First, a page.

“Clinical-facing staff would then be able to discuss functional impact with their patients while also having a better understanding on what matters most to the patient,” Dr. Schwartz-Chevlin said. “Developing care plans around these wishes and values, attending to and managing symptoms related to their serious illness, and working collaboratively with patients and their care team is what’s best for the patient’s journey and overall experience.”
Hospice care agencies are hurting, too
As for hospice care, Dr. Schwartz-Chevlin believes that the biggest shortcoming for hospices and nursing agencies since the start of the pandemic has been about staffing. Because of these shortcomings, patients may end up choosing against short-term inpatient rehab due to fear of COVID-19, leaving them to rehabilitate at home but with fewer supports in place. More than 1.6 million Medicare beneficiaries received hospice care in 2019, the latest year for which figures are available, according to the National Hospice and Palliative Care Organization (NHPCO).
“These limitations have put more pressure on existing staff in facilities, and family members at home, to help fill the voids left by lack of care from nursing and hospice agencies. Facilities will need to develop protocols for deaths without hospice; and provider groups may need to develop ‘home death without hospice’ protocols to permit patients to die at home with as much support as family and community providers can offer.”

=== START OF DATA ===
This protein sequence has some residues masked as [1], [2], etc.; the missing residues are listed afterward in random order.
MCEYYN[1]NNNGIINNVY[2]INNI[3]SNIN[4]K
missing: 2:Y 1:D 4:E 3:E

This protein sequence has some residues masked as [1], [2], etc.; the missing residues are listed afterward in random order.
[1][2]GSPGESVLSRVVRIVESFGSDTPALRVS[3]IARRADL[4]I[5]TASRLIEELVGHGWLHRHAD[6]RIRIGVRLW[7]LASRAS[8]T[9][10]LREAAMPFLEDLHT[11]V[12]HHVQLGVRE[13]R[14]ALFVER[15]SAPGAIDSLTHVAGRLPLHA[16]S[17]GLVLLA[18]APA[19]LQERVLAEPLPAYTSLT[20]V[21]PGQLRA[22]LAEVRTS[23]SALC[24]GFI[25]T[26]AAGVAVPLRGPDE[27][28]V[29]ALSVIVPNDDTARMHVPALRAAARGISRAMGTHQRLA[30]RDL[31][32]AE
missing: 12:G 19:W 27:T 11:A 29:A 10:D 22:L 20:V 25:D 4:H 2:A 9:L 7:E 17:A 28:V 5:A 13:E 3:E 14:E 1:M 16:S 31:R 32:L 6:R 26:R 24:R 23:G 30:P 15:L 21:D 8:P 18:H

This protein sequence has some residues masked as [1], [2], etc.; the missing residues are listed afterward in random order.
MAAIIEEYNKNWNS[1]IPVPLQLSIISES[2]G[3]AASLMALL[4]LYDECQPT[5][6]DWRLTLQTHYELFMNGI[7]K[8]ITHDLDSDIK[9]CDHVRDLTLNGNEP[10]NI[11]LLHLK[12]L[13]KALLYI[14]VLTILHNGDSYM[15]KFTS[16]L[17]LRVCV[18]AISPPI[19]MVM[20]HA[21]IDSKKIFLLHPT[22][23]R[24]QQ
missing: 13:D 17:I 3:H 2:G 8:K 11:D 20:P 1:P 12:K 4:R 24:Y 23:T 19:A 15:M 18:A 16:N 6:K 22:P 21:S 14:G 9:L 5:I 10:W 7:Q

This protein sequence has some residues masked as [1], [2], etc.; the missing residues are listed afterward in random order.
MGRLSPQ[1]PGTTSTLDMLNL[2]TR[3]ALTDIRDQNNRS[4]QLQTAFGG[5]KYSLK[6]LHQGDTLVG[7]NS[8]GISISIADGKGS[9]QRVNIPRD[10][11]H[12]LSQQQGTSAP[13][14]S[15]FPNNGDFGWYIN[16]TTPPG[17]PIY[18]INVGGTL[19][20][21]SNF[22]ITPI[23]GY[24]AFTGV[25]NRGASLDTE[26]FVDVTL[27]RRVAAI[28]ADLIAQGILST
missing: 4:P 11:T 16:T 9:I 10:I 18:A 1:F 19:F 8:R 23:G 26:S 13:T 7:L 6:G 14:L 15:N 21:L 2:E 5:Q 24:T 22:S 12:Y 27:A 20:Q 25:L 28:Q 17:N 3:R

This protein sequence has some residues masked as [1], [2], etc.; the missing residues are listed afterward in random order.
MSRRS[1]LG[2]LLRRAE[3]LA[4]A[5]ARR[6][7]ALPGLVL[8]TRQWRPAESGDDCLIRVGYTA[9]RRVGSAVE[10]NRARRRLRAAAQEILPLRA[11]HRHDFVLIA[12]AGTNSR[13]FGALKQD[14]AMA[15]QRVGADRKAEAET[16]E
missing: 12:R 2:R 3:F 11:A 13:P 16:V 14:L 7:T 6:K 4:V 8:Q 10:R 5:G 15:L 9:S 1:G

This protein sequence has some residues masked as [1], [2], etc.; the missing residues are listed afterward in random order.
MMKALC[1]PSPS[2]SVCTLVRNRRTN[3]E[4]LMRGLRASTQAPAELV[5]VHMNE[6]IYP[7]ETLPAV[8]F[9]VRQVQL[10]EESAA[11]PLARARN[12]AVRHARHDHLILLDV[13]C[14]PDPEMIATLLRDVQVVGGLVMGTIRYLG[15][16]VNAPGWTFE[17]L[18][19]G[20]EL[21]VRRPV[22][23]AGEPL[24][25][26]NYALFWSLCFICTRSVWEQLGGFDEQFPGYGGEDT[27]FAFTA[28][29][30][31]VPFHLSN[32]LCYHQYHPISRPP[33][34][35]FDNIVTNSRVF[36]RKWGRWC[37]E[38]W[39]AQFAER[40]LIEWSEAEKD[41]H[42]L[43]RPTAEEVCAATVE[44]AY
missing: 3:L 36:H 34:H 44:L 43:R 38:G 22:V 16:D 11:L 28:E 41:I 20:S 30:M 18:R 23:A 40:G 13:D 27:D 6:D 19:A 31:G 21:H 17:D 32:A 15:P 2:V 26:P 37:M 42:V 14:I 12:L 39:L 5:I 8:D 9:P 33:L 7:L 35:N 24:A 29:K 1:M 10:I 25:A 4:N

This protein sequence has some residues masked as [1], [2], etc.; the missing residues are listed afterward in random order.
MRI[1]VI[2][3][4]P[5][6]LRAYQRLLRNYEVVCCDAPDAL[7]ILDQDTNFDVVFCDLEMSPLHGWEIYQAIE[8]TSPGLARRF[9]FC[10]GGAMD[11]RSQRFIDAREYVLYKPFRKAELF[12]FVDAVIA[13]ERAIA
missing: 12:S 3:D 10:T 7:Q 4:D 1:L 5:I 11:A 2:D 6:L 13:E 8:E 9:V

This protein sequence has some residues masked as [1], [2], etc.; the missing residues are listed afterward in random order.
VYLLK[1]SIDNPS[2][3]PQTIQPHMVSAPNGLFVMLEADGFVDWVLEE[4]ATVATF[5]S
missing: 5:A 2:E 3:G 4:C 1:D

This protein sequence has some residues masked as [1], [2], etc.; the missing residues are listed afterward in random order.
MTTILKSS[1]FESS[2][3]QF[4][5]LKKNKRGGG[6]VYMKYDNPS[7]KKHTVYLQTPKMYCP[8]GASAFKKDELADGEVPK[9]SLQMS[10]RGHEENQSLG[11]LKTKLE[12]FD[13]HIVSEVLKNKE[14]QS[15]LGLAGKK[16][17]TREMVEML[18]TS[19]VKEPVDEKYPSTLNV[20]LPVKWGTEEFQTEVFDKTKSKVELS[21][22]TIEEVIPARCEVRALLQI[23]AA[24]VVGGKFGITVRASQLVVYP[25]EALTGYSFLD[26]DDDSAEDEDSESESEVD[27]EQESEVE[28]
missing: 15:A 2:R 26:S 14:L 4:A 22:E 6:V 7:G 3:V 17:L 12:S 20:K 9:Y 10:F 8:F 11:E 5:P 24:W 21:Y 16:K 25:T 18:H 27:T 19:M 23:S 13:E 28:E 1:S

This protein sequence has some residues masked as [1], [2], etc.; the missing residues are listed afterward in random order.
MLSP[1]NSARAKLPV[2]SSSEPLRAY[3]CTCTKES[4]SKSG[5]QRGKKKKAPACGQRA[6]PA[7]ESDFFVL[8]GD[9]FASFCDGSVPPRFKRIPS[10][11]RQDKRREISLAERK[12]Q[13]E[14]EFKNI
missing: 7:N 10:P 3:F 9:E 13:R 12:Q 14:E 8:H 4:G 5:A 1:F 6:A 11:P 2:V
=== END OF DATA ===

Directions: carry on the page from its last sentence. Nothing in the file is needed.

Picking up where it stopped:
Home death without hospice protocols include details regarding comfort kit medications, with dosages, and indications, local pharmacies that carry these medications, local non-emergency police numbers, coroner/medical examiner’s numbers and other local contacts that may be helpful. In addition, awareness of the benefits of hospice can help seniors and their family members make earlier decisions to enter a hospice program — when there’s still time to benefit from the specialty care that is offered. Too often, that decision is made in the final week of an individual’s life.
But one of the biggest things to remember – palliative care and hospice care are two different things.
“A huge misconception among patients, family members and many providers is that palliative care is synonymous with hospice and end of life care. This is not correct. The majority of palliative care is provided concurrently with curative management. Only a subset of patients who have a terminal condition and have an expected life expectancy of six months or less, are eligible to receive hospice services,” Dr. Schwartz-Chevlin clarified.
Whatever one’s role in the palliative and hospice care picture, readiness is a key factor. The optimum outcome will occur when a patient and their family have planned for possible future health events; when providers have prepared their facilities for a potential surge in demand; and when all involved are well informed about the need for, benefits of and challenges facing palliative and hospice care organizations.